It’s often the question, isn’t it? For historians, of which I am not one, it must be the question that sends reasonable academics down rabbit holes, where subterranean historical societies meet and overstuffed armchairs line up next to roaring fireplaces. As a middle school language arts teacher, I’ve not often traveled to these complex spaces. For me, the beginning is the student in front of me. The ending is the last student to leave class that day. In between, there are books, and pencil sharpenings, and robust discussions around essential questions, but where to begin and end is really circumscribed by the 14-minute attention span.

But oh, what you can accomplish in those 14 minutes! A few years ago, I decided to take a deep dive into Native American history. Living on Cape Cod, and growing up digging arrowheads from the fields around my childhood home, this history has always been very much alive for me. In the classroom, I did not feel that the same was true for my 6th grade students. The ground beneath them held a history of abundance but also of struggle, survival, and the clashing of cultures, but they knew none of it. To change that, I began by asking students to re-write the story of Thanksgiving using a more accurate historical record, then pushed them to express themselves and the inner and outer conflicts of the colonial era through poetry. I asked them to recognize that the Wampanoag still live here and challenged them to understand how much these people lost when others arrived. I asked for reparations to be expressed through my students’ thinking, as they learned to study, feel, and honor the history that is soaked into our small peninsula and come to realize and envision a future where we all do better.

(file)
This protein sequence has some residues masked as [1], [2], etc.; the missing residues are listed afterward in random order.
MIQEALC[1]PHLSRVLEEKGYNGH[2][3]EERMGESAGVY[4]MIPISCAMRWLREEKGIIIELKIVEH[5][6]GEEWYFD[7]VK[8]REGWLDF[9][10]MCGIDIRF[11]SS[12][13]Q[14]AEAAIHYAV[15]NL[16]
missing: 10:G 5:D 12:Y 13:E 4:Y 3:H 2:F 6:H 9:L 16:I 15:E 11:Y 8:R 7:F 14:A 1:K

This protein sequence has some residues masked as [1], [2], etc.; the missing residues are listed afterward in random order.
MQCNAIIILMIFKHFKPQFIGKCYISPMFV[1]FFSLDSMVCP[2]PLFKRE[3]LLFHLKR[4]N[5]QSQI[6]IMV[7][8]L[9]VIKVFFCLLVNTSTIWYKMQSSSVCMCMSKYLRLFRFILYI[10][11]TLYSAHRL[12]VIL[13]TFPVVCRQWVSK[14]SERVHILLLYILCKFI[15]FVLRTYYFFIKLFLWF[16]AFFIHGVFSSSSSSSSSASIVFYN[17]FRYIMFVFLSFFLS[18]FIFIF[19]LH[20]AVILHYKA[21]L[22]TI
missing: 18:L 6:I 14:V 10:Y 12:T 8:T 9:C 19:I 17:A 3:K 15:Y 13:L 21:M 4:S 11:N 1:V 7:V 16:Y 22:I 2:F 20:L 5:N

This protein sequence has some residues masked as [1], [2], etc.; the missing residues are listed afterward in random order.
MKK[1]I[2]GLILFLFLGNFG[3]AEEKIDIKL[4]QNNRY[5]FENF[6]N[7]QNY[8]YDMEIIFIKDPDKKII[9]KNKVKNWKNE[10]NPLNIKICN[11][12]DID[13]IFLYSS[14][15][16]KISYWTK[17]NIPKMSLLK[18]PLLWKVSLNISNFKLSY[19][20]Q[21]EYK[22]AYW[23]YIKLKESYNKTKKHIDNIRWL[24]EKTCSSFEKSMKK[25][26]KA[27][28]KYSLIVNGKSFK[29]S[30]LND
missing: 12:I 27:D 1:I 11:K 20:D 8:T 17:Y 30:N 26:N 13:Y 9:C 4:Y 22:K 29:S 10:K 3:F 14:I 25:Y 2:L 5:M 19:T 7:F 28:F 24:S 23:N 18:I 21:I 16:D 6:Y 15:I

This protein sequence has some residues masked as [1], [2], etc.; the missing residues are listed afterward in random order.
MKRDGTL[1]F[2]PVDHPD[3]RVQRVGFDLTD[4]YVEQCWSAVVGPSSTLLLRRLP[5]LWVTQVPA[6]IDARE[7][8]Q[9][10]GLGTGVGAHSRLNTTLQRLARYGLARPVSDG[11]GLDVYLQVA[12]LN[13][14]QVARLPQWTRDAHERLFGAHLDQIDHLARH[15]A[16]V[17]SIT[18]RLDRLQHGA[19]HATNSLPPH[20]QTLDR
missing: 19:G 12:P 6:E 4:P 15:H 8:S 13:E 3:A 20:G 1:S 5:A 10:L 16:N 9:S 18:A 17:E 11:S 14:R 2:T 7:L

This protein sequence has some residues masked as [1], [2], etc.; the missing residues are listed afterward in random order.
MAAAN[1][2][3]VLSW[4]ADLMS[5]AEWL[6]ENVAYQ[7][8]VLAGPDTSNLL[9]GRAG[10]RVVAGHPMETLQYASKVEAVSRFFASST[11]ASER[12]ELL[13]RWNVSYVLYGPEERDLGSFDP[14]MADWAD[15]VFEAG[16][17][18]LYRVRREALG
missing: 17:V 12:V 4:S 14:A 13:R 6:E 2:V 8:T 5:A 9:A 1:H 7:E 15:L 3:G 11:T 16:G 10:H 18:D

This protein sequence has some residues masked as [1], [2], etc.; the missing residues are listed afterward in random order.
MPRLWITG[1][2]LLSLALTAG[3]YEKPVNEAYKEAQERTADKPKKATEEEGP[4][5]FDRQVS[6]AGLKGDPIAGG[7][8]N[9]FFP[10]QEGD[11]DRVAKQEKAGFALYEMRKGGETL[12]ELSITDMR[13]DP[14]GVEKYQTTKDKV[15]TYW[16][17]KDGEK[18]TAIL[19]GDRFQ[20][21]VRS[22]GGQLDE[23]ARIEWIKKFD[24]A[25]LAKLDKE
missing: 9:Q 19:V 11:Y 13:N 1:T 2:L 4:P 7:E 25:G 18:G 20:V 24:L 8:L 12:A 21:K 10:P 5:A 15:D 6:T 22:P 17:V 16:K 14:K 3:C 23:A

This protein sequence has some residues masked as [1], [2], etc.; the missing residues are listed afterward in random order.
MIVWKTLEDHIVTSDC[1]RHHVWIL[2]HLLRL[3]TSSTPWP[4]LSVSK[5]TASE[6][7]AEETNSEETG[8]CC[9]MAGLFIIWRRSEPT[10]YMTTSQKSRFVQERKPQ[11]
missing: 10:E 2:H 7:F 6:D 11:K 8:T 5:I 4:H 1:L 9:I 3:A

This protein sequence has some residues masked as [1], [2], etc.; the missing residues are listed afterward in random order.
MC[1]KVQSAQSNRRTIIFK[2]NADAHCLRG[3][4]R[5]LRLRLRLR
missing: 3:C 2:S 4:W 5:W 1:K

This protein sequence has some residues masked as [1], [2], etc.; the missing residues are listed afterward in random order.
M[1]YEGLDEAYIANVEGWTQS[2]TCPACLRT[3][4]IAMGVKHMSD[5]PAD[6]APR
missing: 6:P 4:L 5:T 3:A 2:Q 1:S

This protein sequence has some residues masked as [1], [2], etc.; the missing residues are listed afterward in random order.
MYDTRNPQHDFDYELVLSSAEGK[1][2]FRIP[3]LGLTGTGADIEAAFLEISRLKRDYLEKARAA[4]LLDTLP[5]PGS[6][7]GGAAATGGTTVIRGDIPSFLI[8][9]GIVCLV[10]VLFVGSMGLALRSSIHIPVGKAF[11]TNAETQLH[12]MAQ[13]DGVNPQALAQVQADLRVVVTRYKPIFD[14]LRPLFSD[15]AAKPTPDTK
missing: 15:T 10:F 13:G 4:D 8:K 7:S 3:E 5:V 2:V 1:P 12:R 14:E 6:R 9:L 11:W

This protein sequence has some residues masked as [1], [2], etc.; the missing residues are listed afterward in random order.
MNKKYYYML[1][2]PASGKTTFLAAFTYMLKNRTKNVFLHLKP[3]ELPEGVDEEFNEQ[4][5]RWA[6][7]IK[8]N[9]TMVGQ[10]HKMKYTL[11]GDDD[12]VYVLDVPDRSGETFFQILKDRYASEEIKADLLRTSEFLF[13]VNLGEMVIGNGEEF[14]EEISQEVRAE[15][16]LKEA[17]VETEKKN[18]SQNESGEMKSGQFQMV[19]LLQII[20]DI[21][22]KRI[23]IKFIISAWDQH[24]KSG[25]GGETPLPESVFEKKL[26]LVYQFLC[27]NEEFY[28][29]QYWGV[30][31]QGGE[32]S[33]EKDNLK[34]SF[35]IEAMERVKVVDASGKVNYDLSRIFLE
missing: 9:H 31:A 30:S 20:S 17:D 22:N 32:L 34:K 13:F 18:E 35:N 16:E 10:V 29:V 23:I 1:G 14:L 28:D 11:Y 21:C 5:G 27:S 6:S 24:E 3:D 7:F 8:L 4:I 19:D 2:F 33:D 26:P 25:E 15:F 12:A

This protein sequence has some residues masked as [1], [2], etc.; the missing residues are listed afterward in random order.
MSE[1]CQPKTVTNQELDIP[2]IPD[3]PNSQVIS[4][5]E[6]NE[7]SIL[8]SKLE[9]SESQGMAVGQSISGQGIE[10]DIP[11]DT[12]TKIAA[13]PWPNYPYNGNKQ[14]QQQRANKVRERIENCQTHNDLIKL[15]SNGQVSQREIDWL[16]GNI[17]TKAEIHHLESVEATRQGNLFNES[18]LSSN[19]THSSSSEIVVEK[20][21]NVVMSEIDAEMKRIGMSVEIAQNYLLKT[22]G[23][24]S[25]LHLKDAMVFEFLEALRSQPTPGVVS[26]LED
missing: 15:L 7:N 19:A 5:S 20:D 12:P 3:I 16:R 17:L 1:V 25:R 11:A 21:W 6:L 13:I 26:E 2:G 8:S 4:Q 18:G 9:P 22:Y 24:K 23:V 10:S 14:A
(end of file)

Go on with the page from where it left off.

Students at Plimoth Plantation, which is undergoing a name change to Plimoth Patuxet

My students and I are a work in progress. But we have begun. I’d like to take you along, from this early understanding to our current project: a garden dedicated to restorative agriculture and indigenous ways of knowing.  Ideas are becoming action, as we create a space to explore how Native American ways of being with the land can inform how we move forward as caretakers of the environment and each other, which ultimately aren’t two separate things. Sort of a different kind of social action, I suppose, based on the slower growth of squash, corn, and beans. I’ve attached my TEDx which should bring you up to speed on some of the underpinning of this work, but ultimately it will be the journey forward into the garden that will consume my focus here.

For our garden, we have grants, school involvement, helpful parents with bobcats, and a curious school year about to start. I have been working with our Wampanoag community to try to get both the planting and the learning to be accurate and respectful, to be sure that we are not taking beyond what is offered and acknowledged. This give and take feels reflective of the space itself, and I am hopeful that a beautiful garden will take root and soon be growing on the grounds of our school. If you have an interest in working with difficult history in schools and finding ways to connect students to indigenous knowledge, please join us on this journey. Like a bee submerged in a squash blossom, I invite you to be all in. #AtlanticBlackBox #Wampanoag #CapeCodLighthouseCharterSchool #restorativeagriculture

Matt Eldredge preparing the hill today for our new cedar garden beds.

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